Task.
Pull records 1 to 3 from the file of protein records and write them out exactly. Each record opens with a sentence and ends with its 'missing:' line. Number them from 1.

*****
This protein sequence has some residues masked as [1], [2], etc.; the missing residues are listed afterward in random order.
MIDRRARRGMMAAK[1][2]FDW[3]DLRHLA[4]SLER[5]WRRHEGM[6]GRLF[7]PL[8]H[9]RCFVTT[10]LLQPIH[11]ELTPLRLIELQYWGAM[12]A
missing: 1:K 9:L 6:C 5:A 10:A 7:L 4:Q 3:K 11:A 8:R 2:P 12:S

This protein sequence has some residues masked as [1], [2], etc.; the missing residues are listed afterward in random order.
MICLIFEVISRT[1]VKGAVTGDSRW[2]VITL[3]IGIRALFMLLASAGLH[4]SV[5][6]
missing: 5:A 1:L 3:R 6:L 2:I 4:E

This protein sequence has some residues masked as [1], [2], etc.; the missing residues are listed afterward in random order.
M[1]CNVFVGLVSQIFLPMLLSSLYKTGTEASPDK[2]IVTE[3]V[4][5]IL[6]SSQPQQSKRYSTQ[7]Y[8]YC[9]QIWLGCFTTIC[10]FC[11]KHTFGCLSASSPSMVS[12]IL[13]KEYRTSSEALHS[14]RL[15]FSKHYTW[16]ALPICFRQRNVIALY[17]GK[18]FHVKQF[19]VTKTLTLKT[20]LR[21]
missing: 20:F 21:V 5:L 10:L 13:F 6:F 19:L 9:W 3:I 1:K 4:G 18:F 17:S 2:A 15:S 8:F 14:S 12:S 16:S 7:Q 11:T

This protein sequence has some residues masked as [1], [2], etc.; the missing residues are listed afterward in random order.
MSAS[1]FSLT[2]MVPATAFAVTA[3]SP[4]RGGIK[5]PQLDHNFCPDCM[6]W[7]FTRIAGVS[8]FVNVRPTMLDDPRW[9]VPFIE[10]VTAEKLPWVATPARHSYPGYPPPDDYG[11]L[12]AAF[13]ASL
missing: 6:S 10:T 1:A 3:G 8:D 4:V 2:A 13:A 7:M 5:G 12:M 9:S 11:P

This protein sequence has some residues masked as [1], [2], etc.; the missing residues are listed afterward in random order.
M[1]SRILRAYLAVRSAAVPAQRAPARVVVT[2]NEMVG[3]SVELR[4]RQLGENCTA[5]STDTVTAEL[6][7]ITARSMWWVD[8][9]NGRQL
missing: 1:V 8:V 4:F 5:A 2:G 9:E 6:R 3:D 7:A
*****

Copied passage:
This protein sequence has some residues masked as [1], [2], etc.; the missing residues are listed afterward in random order.
MIDRRARRGMMAAK[1][2]FDW[3]DLRHLA[4]SLER[5]WRRHEGM[6]GRLF[7]PL[8]H[9]RCFVTT[10]LLQPIH[11]ELTPLRLIELQYWGAM[12]A
missing: 1:K 9:L 6:C 5:A 10:A 7:L 4:Q 3:K 11:A 8:R 2:P 12:S

This protein sequence has some residues masked as [1], [2], etc.; the missing residues are listed afterward in random order.
MICLIFEVISRT[1]VKGAVTGDSRW[2]VITL[3]IGIRALFMLLASAGLH[4]SV[5][6]
missing: 5:A 1:L 3:R 6:L 2:I 4:E

This protein sequence has some residues masked as [1], [2], etc.; the missing residues are listed afterward in random order.
M[1]CNVFVGLVSQIFLPMLLSSLYKTGTEASPDK[2]IVTE[3]V[4][5]IL[6]SSQPQQSKRYSTQ[7]Y[8]YC[9]QIWLGCFTTIC[10]FC[11]KHTFGCLSASSPSMVS[12]IL[13]KEYRTSSEALHS[14]RL[15]FSKHYTW[16]ALPICFRQRNVIALY[17]GK[18]FHVKQF[19]VTKTLTLKT[20]LR[21]
missing: 20:F 21:V 5:L 10:L 13:F 6:F 19:L 9:W 3:I 1:K 4:G 18:F 17:S 2:A 15:S 8:F 14:S 12:S 16:S 7:Q 11:T